An Arizona Public Media review of federal campaign finance law showed that the reports and the listed expenses by the Giffords and Grijalva campaigns appeared to comply with the law. Under the law, challenges or complaints about campaign spending can be made to the Federal Election Commission.
Gabriella Saucedo Mercer, a Republican running against Grijalva, reported raising $22,396 last quarter. She reported spending $16,874, but her report does not identify the types of expenses, although the FEC requires such disclosure.
Mercer's campaign did not respond to questions about why those disclosures were missing from her reports.
There are no other declared candidates in Southern Arizona's congressional races, and the state's redistricting commission has not yet finalized how the new district boundaries will be drawn.
The commission redraws the districts every 10 years, based on census population data. Arizona will add a ninth congressional district for the 2012 election cycle, so it is not yet clear how that affects boundaries for other congressional districts and prospective candidates may be waiting on that information.
Giffords' 2010 opponent, Republican Jesse Kelly, filed an updated report listing no fund-raising. He reported $3,272 in expenses, mostly for e-mail and website hosting, storage and some consulting.
In statewide campaigning, Republican U.S. Rep. Jeff Flake is running for the U.S. Senate seat being vacated by GOP Sen. Jon Kyl next year. Flake's campaign finance report showed he raised $830,226 between April and June. He spent $389,432 in the same three months.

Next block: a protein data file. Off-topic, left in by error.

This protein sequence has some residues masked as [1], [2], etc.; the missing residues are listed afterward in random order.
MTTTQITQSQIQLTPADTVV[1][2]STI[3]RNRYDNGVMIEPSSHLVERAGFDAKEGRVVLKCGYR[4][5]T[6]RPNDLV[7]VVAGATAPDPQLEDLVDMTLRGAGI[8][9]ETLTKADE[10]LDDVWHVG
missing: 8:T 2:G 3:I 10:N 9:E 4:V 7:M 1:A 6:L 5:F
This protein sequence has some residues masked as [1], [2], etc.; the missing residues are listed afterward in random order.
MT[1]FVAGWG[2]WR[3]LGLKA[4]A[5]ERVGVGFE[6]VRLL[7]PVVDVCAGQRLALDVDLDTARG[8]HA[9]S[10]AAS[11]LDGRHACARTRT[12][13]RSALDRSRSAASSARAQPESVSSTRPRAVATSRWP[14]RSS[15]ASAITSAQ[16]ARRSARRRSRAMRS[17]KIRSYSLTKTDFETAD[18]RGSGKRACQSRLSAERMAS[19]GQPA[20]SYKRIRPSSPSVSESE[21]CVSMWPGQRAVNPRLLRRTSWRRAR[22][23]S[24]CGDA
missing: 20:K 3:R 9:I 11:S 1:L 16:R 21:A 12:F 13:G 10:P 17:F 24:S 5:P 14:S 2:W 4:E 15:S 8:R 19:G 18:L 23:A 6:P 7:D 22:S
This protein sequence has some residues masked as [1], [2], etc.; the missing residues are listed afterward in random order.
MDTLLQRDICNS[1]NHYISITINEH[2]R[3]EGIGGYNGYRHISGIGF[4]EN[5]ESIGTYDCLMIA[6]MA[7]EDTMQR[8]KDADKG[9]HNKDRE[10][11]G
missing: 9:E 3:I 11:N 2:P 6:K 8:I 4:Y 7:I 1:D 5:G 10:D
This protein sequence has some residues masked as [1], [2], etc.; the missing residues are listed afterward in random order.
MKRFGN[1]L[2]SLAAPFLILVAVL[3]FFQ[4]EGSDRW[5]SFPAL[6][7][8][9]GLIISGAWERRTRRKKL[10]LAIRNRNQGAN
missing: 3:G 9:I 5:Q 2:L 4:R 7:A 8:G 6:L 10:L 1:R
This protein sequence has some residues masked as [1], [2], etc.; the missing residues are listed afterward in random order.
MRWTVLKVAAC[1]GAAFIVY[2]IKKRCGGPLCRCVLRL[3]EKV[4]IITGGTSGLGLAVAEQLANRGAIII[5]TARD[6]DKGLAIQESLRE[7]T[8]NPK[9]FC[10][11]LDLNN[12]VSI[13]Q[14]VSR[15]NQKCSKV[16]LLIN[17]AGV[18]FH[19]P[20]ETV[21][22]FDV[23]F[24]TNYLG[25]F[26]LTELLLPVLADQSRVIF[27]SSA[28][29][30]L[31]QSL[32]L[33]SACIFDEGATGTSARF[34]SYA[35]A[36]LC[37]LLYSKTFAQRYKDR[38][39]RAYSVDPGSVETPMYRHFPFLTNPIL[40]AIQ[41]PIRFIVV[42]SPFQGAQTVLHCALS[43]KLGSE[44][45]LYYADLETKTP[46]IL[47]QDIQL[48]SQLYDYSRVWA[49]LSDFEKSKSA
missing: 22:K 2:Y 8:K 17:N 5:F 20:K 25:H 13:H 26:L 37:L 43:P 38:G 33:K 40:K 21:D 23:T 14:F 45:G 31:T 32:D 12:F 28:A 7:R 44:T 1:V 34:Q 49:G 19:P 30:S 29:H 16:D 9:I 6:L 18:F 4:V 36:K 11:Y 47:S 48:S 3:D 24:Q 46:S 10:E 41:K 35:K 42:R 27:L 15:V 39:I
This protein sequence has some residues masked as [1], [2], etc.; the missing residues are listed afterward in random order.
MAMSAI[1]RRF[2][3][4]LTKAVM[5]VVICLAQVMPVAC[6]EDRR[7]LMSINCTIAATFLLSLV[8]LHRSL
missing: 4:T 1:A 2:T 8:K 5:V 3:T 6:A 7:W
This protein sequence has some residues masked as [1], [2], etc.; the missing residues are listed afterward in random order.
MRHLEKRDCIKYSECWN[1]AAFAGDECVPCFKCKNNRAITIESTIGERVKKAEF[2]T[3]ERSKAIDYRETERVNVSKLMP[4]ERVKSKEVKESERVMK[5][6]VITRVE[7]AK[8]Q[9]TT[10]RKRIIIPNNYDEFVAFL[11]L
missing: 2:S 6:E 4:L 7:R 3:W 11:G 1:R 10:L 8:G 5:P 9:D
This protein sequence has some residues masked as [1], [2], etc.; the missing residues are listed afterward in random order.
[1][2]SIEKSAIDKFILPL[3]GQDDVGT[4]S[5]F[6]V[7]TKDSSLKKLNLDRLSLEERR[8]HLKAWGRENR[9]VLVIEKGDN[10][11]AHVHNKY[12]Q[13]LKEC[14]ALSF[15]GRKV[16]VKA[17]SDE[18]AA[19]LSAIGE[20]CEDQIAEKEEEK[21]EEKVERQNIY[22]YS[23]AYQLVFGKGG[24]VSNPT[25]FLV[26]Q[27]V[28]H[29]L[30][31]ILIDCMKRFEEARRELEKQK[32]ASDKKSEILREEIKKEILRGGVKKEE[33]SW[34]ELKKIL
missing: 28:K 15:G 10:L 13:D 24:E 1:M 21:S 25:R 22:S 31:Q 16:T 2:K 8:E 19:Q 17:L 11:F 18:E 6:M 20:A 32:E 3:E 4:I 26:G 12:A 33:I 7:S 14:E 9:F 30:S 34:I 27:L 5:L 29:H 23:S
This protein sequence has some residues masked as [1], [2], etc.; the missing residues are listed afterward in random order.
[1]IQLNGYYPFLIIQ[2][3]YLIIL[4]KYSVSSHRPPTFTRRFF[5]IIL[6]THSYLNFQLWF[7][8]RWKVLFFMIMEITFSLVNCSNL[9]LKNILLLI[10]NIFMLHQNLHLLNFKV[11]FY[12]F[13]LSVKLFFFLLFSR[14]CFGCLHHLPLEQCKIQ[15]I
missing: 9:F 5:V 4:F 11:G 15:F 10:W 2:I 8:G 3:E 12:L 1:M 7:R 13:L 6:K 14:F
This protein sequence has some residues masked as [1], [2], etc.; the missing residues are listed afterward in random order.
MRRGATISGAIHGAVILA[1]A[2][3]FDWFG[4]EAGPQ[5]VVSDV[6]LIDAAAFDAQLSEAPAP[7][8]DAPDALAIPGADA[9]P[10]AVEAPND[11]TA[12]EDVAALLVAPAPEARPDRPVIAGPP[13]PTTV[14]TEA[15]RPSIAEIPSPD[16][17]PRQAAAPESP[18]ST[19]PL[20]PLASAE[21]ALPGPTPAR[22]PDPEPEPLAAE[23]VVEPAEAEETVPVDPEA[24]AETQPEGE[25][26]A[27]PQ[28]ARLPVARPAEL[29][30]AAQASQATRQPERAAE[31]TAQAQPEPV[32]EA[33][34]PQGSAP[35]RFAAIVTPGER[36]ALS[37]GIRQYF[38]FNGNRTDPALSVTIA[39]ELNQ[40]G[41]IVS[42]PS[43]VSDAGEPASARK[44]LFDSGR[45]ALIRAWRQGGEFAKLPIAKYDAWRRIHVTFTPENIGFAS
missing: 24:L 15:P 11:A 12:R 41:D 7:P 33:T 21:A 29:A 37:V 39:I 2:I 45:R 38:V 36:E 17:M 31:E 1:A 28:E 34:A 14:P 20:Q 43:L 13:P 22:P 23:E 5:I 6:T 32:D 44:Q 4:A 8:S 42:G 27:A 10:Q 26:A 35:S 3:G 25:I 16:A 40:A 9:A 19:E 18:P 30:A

Flake's spending is concentrated on fundraising and campaign events, such as campaign fliers mailed to prospective voters and donors. He spent $199,871 on activities directly related to bringing in money, including fund-raising consultants and fund-raising events. Another $120,355 went toward campaign events.
Flake's campaign paid James R. Foster & Associates $132,570 for handling direct mail, including expenses for stationery. The company is a national direct-mail and marketing firm based in the Dallas area. The company's website says James R. Foster & Associates worked on the Bush-Cheney presidential campaigns in 2000 and 2004.
Flake's campaign staffer, Sarah Morgan, first appears on the payroll in May, and is the only person listed in the newest campaign finance report receiving a salary. According to the FEC filing, she makes an average of $4,600 a pay period, which works out to an annual salary of approximately $120,000.
In travel, Flake’s Senate campaign spent $13,402 in the second quarter. Those expenses included car rentals, airline tickets and hotel rooms.
READ THE FINANCE REPORTS:
Christopher Conover and Andrea Kelly discuss the campaign finance reports and their findings with Arizona Week host Michael Chihak. Watch it now: